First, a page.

It baffles us. Auctioneers usually will go the extra mile to earn an extra dollar, except when it comes to coin photography. Don’t they know that top consignors partner with houses that have mastered coin photography?
Compare the luster of the 1883-CC Deep Mirror Prooflike, which we won from Fox Valley Auctions, with the photo below of an Isabella Commemorative Quarter that a Proxibid auctioneer describes as having “great luster”:
The Fox Valley Coin boasts sharp numismatic photography. The Isabella quarter does not. Both are worth about the same in uncirculated condition with prooflike mirrors. Which do you think will draw the most bids?
Now look at the photo below. We dropped this otherwise successful Proxibid house (as well as several others) from our rankings because it has refused to upgrade photography. The auctioneer claims this 1889-S Morgan is proof-like, but the photography is dull, showing no luster whatsoever:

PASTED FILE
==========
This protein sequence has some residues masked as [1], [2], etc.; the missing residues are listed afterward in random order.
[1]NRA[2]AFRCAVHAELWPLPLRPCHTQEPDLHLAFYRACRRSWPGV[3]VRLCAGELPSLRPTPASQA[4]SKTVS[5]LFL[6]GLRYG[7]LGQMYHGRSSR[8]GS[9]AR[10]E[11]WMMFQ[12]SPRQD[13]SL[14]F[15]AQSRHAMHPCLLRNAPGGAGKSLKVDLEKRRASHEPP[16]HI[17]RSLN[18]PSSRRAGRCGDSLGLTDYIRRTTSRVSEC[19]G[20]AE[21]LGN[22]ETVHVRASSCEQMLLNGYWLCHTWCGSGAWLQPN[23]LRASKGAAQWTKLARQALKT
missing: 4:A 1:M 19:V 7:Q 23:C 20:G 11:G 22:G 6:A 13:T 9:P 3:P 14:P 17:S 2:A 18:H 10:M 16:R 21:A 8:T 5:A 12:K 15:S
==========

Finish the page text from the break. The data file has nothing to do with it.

Digital cameras have never been better in capturing luster. We photographed this below with a Samsung smartphone. We didn’t use a camera stand or any special lighting, and we uploaded the photo in seconds to the web:
For a few hundred dollars auctioneers can buy a professional coin photography kit consisting of a tripod, two light sources, a light box and special bulb.
Invest time and funds in photography, and the caliber of your consignments will rise (along with your profits).
Proxiblog is an independent entity with no connection to the auction portal Proxibid. Our intent is to uphold basic numismatic standards as established by the American Numismatic Association and the National Auctioneer Association and to ensure a pleasurable bidding experience not only on Proxibid but also on similar portals such as iCollector and AuctionZip.